Police (Northern Ireland) Bill

Part of the debate – in the House of Lords at 6:15 pm on 8th November 2000.

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Photo of Baroness Park of Monmouth Baroness Park of Monmouth Conservative 6:15 pm, 8th November 2000

My Lords, I am a great believer in the letter of the law and what governments officially say. Perhaps I may remind noble Lords that in the Belfast agreement it was agreed that,

"it would be wrong to make any change in the status of Northern Ireland save with the consent of a majority of its people".

It then went on to say that,

"the power of the sovereign government with jurisdiction there shall be exercised with rigorous impartiality".

What we are looking at is partiality; the tyranny of the minority; and the effort to give one more sop to terrorists.

I should like to quote also from the security statement in the Northern Ireland Office Departmental Report. It states that the objective is to,

"keep security policy ... under continuous review in the light of changes in the level of threat from terrorism".

There have indeed been changes--for the worse. Therefore, to make this move and to ignore the feelings of the majority of the people and of the experienced officers of the RUC is very dangerous.

I remind the House that, pragmatically, we on this side of the water need an efficient and effective police force. Although the officers of the RUC are loyal and highly intelligent and wish largely to get on with their jobs, nevertheless this issue matters greatly to them. It matters also to the Catholics among them who are not deterred from joining and who wanted to join, as has been mentioned, in the face of intimidation. It is wrong that, for reasons of political correctness and to please the IRA--that is what it is--we are trying to do something but are once more ignoring another important aspect of the Belfast agreement with which we are so often inflicted. It states:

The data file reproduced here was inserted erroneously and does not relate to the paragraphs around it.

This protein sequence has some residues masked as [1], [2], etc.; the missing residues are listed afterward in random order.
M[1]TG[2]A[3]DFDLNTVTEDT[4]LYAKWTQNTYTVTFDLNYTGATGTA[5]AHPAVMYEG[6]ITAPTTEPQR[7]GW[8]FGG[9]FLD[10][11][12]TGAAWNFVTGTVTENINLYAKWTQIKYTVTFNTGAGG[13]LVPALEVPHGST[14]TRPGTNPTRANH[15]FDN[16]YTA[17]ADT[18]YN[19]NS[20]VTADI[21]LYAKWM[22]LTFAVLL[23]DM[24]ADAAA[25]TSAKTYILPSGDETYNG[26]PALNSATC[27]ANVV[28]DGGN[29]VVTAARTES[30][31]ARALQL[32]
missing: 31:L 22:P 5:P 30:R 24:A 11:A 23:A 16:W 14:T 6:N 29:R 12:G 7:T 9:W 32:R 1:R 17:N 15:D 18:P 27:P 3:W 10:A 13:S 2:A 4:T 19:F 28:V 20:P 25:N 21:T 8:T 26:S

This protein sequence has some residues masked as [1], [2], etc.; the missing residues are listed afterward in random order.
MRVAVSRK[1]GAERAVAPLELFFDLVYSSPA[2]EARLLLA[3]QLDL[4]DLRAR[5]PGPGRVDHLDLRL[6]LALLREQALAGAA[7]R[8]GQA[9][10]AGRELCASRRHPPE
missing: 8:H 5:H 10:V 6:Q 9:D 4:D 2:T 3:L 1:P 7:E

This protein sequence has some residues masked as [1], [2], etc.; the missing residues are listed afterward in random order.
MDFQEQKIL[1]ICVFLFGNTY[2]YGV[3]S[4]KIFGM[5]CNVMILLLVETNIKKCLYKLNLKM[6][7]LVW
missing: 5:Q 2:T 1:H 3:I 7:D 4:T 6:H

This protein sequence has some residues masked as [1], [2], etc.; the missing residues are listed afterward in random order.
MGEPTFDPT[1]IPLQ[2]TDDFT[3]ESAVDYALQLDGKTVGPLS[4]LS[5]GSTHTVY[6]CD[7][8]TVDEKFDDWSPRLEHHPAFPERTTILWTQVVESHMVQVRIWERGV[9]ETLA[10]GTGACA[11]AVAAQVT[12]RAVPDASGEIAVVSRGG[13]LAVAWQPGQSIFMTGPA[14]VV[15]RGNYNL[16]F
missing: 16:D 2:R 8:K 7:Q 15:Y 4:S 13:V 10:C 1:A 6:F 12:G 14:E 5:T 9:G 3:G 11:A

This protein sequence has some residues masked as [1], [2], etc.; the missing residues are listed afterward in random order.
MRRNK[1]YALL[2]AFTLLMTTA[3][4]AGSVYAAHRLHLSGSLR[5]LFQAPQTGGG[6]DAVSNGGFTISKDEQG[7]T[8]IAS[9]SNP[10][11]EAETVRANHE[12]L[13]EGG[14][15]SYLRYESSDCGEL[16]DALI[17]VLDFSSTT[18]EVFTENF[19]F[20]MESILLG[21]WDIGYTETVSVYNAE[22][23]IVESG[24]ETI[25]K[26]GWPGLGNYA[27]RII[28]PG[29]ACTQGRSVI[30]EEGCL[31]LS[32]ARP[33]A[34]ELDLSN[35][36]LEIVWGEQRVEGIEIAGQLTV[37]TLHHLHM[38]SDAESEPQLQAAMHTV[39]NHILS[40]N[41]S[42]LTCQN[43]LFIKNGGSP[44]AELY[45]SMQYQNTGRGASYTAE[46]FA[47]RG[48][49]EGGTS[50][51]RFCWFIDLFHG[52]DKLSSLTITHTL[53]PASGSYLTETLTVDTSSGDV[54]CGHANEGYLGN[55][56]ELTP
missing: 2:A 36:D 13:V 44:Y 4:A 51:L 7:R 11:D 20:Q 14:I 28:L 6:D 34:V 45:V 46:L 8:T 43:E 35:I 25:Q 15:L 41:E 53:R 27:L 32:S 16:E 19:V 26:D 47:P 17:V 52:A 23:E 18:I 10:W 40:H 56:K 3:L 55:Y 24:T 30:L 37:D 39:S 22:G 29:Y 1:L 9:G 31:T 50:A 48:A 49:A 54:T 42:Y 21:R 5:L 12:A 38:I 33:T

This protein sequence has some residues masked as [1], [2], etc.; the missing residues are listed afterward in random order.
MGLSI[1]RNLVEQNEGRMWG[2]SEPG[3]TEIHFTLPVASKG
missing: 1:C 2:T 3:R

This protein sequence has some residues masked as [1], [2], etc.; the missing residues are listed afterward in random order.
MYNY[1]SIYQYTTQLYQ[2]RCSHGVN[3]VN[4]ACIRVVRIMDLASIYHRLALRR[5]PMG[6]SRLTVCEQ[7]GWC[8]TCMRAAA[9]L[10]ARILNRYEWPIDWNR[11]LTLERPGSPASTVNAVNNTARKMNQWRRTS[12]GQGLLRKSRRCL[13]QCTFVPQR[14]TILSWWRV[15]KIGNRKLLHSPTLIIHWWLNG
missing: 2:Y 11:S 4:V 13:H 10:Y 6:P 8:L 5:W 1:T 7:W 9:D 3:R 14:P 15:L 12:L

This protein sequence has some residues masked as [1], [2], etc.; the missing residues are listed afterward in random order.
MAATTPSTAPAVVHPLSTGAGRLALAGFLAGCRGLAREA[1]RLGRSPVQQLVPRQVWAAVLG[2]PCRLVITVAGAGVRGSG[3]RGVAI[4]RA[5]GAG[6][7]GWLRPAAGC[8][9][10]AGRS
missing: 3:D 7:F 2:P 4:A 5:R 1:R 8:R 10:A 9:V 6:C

"All participants acknowledge the sensitivity of the use of symbols and emblems for public purposes, and the need ... to ensure that such symbols and emblems are used in a manner which promotes mutual respect rather than division. Arrangements will be made to monitor this issue".

We are looking at a symbol which really matters to the people who are serving in the RUC. Even if this change goes ahead and the force is required to have a 50 per cent quota of Catholics, there is no certainty that the IRA will allow anyone to join the RUC. One will therefore see a drain of highly efficient and experienced officers, who will feel that they have been totally rejected and their interests set aside in favour of a very, very doubtful quota which may or may not come in, and, if it has Catholics at all, may well contain "sleepers" who are there for reasons which will not be helpful to security.

I remind the House that Gerry Adams has said many times that whatever is done to the RUC he and his supporters will not recognise it and will not support it. The noble Viscount, Lord Brookeborough, also made that point. If they will not support it and continue to make it extremely dangerous to join, except with special permission, I cannot see the point of hurting and insulting indeed the majority in favour of a tiny minority which is utterly convinced that it will not co-operate. Therefore, I strongly support the amendment.